After getting a coronavirus swab test at a hospital, a U.S. woman began leaking brain fluid from her nose, according to a study published Thursday in the Journal of the American Medical Association.

When the woman later returned to the hospital, complaining of headaches, neck stiffness, light sensitivity, and a persistent metallic taste in her mouth, the doctors behind the study began investigating.

Though nasal swab testing for COVID-19 is well-known for causing discomfort, the 40-something woman’s experience is the first known case of its kind, according to the study’s authors — and it took an unusual set of circumstances to happen.

The strange symptoms were new to her, but it wasn’t the first time she had taken a nasal swab test, Jarrett Walsh, the paper’s senior author and University of Iowa Hospital physician, told Agence France-Presse.

“She had been swabbed previously for another procedure, same side, no problems at all,” he said. “She feels like maybe the second swab was not using the best technique, and that the entry was a little bit high.”

Doctors soon discovered she had a rare undiagnosed condition, encephalocele. The base of her skull wasn’t completely closed, causing her brain to protrude outward, leaving it exposed to any long, probing object.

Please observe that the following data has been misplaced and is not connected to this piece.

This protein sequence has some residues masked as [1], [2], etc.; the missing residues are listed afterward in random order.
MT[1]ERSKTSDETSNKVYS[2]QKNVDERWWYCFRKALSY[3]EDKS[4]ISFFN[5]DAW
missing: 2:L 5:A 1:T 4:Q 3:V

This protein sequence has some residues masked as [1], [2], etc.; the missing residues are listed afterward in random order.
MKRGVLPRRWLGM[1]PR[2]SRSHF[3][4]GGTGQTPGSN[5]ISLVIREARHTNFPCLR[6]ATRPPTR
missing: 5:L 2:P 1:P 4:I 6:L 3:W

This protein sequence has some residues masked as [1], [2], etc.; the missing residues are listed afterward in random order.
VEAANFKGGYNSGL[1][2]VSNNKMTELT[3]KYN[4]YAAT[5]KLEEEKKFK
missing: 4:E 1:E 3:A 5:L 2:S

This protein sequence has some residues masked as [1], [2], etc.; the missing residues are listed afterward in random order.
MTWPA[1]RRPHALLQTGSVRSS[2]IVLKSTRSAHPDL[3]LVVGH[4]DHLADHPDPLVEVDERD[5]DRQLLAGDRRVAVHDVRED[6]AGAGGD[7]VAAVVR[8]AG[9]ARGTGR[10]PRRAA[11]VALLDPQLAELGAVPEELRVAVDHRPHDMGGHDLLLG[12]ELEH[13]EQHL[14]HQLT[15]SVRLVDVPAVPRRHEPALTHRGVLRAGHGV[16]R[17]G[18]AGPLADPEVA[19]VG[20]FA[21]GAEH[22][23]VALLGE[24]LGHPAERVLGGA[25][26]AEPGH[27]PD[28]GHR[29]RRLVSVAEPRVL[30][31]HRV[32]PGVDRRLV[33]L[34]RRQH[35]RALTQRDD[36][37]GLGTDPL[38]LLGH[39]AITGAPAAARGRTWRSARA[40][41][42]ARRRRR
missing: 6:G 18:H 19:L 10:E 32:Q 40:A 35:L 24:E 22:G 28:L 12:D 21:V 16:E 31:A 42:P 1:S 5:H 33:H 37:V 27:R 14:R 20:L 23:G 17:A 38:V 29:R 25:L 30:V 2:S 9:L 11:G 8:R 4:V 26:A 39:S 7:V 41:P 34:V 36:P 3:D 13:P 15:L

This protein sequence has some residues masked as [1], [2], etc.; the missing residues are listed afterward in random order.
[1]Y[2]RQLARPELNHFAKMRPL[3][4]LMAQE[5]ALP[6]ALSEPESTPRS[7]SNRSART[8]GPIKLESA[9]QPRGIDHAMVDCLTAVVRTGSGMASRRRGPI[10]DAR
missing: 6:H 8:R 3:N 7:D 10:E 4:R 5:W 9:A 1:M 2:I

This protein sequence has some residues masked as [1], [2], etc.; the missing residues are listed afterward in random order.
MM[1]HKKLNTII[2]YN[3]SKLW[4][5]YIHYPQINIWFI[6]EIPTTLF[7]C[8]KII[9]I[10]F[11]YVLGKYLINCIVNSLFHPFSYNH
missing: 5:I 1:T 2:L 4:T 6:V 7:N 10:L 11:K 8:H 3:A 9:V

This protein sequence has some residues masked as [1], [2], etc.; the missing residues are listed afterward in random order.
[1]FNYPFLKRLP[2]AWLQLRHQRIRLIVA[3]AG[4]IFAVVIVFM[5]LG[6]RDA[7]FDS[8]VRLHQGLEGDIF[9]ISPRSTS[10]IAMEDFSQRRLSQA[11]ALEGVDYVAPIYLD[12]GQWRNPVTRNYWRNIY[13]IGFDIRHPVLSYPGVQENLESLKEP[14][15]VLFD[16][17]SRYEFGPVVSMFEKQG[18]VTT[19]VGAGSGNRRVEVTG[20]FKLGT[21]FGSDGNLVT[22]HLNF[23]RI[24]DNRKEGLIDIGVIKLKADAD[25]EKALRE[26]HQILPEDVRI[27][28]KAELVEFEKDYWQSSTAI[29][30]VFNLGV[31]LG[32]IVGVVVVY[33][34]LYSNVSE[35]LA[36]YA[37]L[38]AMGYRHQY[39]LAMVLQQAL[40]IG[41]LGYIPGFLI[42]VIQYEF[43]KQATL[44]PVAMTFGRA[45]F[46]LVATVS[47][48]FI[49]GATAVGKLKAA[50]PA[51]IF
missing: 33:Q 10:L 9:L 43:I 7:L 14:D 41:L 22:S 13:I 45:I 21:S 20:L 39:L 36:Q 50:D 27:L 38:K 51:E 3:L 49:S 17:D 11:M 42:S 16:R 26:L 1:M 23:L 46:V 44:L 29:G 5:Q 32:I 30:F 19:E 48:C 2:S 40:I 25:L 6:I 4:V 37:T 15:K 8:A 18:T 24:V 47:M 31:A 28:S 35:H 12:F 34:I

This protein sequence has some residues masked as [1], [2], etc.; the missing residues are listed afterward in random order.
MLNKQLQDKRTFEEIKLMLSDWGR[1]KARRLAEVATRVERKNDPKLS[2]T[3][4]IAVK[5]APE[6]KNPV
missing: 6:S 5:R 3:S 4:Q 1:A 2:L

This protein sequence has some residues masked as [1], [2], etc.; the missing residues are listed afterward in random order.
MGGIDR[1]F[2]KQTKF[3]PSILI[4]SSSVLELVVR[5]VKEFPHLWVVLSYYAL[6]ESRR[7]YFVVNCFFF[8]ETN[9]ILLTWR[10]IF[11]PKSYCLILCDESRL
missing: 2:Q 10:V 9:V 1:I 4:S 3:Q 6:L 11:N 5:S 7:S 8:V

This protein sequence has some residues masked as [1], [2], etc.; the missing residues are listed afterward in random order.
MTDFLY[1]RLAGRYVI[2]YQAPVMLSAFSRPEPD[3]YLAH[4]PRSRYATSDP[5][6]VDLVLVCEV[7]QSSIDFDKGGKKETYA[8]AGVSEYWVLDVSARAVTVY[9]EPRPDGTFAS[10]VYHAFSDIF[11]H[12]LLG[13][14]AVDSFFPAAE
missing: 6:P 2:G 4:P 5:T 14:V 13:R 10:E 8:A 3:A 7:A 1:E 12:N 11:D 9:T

“The swab itself did not result in a violation of the bony skull base, but rather the invasive test caused trauma to the patient’s preexisting encephalocele,” the study said.

The condition, which doctors believe had gone undetected since 2017, likely stemmed from previous operations and procedures to relieve intracranial hypertension — when the pressure of the fluid surrounding the brain is too high.

A look into the woman’s medical history revealed she also had a surgery to remove nasal polyps 20 years prior, according to the study.

She has since been treated for her latest medical issue, including surgery to repair her skull, and has recovered, AFP reported.

While cases like this are rare, they highlight the importance of proper training and preparation for coronavirus testing, the authors said, particularly in light of plans to significantly increase testing capacity by the end of the year.

“As the number of daily COVID-19 nasal and nasopharyngeal swab specimen collection procedures increases, a greater burden is placed on the health care system to properly train clinicians and even the general public to safely perform nasal and nasopharyngeal swab testing,” the study said.

The authors added that, so far, complications caused by nasal testing have not been “well described in the existing literature.”



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